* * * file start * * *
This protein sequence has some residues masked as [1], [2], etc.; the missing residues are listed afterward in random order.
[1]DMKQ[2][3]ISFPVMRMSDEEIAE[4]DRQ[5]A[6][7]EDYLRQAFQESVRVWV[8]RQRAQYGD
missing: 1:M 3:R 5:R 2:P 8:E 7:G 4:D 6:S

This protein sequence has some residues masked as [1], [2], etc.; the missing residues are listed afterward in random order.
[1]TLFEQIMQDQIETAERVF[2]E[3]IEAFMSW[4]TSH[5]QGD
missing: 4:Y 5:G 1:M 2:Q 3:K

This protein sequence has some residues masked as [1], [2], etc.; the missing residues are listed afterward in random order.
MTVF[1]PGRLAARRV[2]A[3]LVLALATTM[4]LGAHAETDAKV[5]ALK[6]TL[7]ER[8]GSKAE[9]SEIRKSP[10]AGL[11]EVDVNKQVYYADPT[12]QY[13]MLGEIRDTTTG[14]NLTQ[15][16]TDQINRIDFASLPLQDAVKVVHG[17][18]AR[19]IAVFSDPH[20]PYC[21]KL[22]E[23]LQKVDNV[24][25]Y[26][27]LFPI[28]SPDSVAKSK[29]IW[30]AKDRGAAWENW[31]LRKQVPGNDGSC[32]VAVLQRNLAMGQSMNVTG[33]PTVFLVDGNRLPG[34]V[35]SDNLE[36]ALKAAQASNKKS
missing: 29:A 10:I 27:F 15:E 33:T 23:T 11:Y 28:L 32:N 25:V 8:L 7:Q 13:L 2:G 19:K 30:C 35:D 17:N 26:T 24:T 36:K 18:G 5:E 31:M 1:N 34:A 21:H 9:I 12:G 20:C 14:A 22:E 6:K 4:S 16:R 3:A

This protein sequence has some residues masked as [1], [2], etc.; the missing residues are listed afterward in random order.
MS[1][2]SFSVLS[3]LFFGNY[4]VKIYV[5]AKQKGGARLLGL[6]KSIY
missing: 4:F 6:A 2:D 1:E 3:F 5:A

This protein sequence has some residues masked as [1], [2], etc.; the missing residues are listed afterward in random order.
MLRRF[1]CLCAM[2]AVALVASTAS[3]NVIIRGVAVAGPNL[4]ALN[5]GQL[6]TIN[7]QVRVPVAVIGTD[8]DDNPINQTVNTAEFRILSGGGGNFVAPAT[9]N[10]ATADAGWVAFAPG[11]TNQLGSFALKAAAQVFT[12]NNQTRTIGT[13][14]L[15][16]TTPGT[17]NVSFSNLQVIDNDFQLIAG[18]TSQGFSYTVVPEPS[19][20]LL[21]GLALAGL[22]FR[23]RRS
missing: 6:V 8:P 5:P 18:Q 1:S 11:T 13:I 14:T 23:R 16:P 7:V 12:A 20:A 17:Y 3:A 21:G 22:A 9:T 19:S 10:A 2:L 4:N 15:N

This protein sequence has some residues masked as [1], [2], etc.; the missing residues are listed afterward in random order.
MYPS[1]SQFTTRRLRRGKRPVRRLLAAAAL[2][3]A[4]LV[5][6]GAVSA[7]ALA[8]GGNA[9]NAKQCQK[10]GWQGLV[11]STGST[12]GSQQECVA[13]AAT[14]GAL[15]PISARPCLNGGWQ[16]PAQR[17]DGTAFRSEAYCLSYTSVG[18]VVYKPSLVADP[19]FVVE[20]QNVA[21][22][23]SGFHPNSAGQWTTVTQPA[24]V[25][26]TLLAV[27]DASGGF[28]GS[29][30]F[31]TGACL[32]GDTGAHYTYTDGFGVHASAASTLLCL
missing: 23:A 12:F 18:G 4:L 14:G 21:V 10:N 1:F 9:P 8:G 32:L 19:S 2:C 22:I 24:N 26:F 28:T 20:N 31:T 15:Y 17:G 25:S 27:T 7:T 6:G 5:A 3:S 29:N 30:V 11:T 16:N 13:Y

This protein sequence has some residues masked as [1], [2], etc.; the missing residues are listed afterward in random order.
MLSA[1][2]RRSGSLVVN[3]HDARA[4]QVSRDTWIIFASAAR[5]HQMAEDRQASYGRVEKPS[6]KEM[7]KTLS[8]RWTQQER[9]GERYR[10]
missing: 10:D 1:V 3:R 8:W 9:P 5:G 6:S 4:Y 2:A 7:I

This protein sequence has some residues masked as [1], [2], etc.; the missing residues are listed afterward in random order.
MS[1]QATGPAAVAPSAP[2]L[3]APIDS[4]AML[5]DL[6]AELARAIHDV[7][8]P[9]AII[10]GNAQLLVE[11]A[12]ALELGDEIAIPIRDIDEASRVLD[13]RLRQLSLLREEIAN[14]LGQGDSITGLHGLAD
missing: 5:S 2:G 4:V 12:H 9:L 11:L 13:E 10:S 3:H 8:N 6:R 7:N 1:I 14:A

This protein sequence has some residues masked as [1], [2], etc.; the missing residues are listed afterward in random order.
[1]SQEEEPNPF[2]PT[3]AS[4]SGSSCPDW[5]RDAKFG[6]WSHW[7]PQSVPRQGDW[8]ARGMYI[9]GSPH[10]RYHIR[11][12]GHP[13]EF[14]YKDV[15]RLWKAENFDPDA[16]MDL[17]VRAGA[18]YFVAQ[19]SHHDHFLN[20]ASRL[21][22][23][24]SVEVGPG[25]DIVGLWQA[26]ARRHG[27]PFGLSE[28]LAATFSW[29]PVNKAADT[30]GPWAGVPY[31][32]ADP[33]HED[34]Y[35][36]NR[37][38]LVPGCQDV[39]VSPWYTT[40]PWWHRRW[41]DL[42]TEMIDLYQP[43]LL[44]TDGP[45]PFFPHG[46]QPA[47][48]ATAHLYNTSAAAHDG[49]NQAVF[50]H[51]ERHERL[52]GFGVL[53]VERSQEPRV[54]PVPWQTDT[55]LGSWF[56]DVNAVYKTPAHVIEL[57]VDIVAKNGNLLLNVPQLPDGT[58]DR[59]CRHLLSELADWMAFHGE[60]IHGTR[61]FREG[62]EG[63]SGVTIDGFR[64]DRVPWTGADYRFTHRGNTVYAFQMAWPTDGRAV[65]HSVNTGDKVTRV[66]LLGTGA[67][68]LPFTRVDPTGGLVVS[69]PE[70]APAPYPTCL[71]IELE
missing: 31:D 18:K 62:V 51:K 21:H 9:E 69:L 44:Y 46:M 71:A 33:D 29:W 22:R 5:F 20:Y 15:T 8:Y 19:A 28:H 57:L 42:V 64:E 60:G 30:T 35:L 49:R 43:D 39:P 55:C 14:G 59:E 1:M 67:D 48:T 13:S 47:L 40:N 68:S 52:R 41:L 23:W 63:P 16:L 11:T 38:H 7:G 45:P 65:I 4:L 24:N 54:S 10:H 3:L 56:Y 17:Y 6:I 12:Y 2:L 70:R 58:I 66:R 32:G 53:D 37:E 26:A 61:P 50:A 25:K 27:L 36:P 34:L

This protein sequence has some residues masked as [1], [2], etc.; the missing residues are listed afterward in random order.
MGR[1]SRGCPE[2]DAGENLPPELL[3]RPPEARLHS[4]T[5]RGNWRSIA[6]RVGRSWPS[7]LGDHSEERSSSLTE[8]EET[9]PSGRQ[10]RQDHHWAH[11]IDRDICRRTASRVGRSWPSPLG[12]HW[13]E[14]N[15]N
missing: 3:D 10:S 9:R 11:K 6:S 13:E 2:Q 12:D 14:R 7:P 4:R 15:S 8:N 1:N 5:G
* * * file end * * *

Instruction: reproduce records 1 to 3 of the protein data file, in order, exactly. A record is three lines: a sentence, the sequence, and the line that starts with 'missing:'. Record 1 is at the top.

This protein sequence has some residues masked as [1], [2], etc.; the missing residues are listed afterward in random order.
[1]DMKQ[2][3]ISFPVMRMSDEEIAE[4]DRQ[5]A[6][7]EDYLRQAFQESVRVWV[8]RQRAQYGD
missing: 1:M 3:R 5:R 2:P 8:E 7:G 4:D 6:S

This protein sequence has some residues masked as [1], [2], etc.; the missing residues are listed afterward in random order.
[1]TLFEQIMQDQIETAERVF[2]E[3]IEAFMSW[4]TSH[5]QGD
missing: 4:Y 5:G 1:M 2:Q 3:K

This protein sequence has some residues masked as [1], [2], etc.; the missing residues are listed afterward in random order.
MTVF[1]PGRLAARRV[2]A[3]LVLALATTM[4]LGAHAETDAKV[5]ALK[6]TL[7]ER[8]GSKAE[9]SEIRKSP[10]AGL[11]EVDVNKQVYYADPT[12]QY[13]MLGEIRDTTTG[14]NLTQ[15][16]TDQINRIDFASLPLQDAVKVVHG[17][18]AR[19]IAVFSDPH[20]PYC[21]KL[22]E[23]LQKVDNV[24][25]Y[26][27]LFPI[28]SPDSVAKSK[29]IW[30]AKDRGAAWENW[31]LRKQVPGNDGSC[32]VAVLQRNLAMGQSMNVTG[33]PTVFLVDGNRLPG[34]V[35]SDNLE[36]ALKAAQASNKKS
missing: 29:A 10:I 27:F 15:E 33:T 23:T 11:Y 28:L 32:N 25:V 8:L 7:Q 13:L 2:G 19:K 30:C 35:D 17:N 26:T 24:T 36:K 18:G 5:E 31:M 1:N 34:A 21:H 9:I 12:G 20:C 14:A 22:E 6:K 4:S 16:R 3:A